Believe it or not, a great New York Yankee is not honored at every All-Star game, even though it’s happened in each of the last two years – first with Mariano Rivera in 2013 and second with Derek Jeter on Tuesday in Minnesota.

“They were certainly done differently,” New York Daily News Yankees writer Mark Feinsand said on The Morning Show. “You think about Mariano coming in from the bullpen and taking that mound by himself with nobody else on the field – that was something you just don’t ever see. We’ve seen players come off the field for defense and get the big ovation, (just as) Jeter did last night.”

“But the fans at Target Field were all about Jeter from the second he went out there for BP,” Feinsand continued. “Every time he was visible on the field, they were just showering him with love and applause and ovations. You heard the ‘Der-ek Jet-er’ chants that you hear in Yankee Stadium – except we were in Minnesota. It was pretty cool having him go through the dugout and take a moment with every one of his teammates on the All-Star team, and they’re playing ‘New York, New York.’ (The game) wasn’t in New York, (but) you probably wouldn’t have known it . . . based on the reaction that he got.”

Jeter, however, seemed a bit uncomfortable with the praise he received. When he led off the bottom of the first inning, fans and players gave him a rousing ovation, but Jeter just wanted to play baseball.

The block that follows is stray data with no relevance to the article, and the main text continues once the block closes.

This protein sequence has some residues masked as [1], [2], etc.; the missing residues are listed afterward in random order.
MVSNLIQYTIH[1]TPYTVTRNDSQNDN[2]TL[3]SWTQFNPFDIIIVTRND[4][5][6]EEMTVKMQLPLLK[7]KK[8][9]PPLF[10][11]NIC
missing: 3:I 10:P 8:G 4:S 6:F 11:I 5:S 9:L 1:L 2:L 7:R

“Yes, and he’s been that way all year long,” Feinsand said. “Every time that we go to a city for the final time, that team honors him with a pre-game ceremony, they present him with a gift (and) they play a little video. He always seems a little uncomfortable with it because for 20 years, this guy’s been preaching, ‘Team, team, team. It’s not about one person.’ And all of a sudden, these ceremonies come, and it’s about one person.”

Jeter might have been especially uncomfortable at the All-Star Game because he was surrounded by the best players in the world.

“He spoke to the team before the game last night, and he told them, ‘This isn’t about one person. This is about enjoying your experience. You don’t know when you’re going to be back,’” Feinsand said. “And he tried to stress to the younger guys, ‘Enjoy this. Don’t take it for granted.’ He treated every All-Star game like it was his last one – even though he ended up at 14 of them. I think having that healthy approach – knowing you’re a part of something bigger – that’s what’s made him who he is.”

But is Jeter actually enjoying his retirement tour? Even a little bit?

“Well, I think he is – although, when you call it a ‘retirement tour’ or a ‘farewell tour,’ he (doesn’t like it),” Feinsand said. “(He says), ‘I’m still playing for something. This isn’t a ceremonial tour through the major leagues. This is me trying to get my team back to the playoffs.’ And he’s very clear about that. Anytime the words ‘farewell tour’ come up, he corrects people and says, ‘Final season. Not farewell tour.’”

“But I do think he’s enjoying it. I do think he’s a lot looser this year. He’s been a lot looser with the media. He’s enjoying the fans. I think he’s gotten a great reaction from the crowd in just about every place he’s been.”

Interestingly enough, the final regular-season game of Jeter’s career will be at Fenway Park.

“If there’s one place where fans haven’t necessarily always been kind to him, it’s there,” Feinsand said. “But even in places like Toronto and Baltimore, you’ve heard cheers for him – and I don’t think it’ll be any different anywhere else we go.”




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